But for how impressively distinct Snapchat continues to be, the media (including me) can't help but evaluate this new release in comparison to Facebook and Twitter. A lot of the coverage has compared it to Facebook, calling it Snapchat's version of the newsfeed. But reading about Spiegel's intention in building it in the Verge reminded me far more of the early days of Twitter.
Like Snapchat and most social networks, Twitter was originally seen as something frivolous. The best early explanation of its depth I ever heard came from a lunch meeting with co-founder Evan Williams in 2007, near Twitter's then South Park headquarters. He described it as the thing that could passively and easily keep you posted on the ins and outs of your friends' lives as events were happening. Those "throw away" moments, he argued, is where real intimacy is built in human relationships. Similarly, when Biz Stone described his earliest "aha!" moments of Twitter they involved things like this between friends -- not so much the chronicling of an Egyptian uprising.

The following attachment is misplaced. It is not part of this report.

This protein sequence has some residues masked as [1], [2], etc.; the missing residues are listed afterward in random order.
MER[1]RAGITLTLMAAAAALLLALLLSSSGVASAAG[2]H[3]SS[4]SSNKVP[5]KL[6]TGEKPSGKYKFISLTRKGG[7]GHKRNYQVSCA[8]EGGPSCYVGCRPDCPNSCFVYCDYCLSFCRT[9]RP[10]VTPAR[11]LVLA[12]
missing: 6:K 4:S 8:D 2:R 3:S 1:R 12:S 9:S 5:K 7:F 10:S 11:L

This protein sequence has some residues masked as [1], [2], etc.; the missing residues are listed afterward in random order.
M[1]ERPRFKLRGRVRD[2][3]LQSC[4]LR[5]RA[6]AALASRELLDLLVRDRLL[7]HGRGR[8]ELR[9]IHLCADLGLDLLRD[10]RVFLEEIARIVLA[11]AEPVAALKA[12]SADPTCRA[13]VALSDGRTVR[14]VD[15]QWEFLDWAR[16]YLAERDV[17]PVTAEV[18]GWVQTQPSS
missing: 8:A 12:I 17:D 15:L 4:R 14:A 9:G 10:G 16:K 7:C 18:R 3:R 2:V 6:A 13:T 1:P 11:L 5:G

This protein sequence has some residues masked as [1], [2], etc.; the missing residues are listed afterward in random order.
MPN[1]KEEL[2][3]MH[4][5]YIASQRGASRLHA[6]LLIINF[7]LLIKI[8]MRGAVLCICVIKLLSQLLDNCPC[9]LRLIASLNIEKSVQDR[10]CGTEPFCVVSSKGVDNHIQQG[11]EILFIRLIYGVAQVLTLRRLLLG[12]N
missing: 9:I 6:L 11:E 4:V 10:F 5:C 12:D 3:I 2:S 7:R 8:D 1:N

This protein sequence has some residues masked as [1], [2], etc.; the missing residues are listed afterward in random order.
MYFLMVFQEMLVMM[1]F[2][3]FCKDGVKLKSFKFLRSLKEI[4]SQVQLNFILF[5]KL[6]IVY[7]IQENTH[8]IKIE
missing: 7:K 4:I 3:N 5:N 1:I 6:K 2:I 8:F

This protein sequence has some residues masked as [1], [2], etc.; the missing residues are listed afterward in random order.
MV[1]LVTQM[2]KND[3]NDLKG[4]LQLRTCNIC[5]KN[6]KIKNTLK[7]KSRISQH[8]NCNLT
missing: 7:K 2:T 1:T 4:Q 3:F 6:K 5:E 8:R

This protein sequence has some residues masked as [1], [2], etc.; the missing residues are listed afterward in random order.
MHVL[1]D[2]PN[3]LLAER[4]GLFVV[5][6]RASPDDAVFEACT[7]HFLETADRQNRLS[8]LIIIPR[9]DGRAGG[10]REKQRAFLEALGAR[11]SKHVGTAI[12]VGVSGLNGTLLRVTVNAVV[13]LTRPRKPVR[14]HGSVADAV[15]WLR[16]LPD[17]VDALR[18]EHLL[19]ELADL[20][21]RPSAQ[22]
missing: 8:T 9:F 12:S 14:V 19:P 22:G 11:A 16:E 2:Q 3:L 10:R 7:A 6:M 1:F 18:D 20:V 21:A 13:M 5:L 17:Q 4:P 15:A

Back then, even Jack Dorsey described his own seminal Twitter moment as being when his brother, who'd been in an accident, gave him a thumbs up -- a huge milestone in his recovery. While it was a message blasted to everyone, it has special resonance for those who knew what he was going through and cut through space and time in a way few other social or messaging apps could. Each of the three founders always described Twitter's importance in very personal intimate terms.
But that has long since stopped being the value of Twitter. It's become much more about broadcast and media than the intimate thread between very personal human relationships. This new feature by Snapchat picks up where that early intention of Williams and Stone and Dorsey left off. It's the exact same insight: That intimacy is built in the seemingly throw away moments -- the mundane aspects of our lives.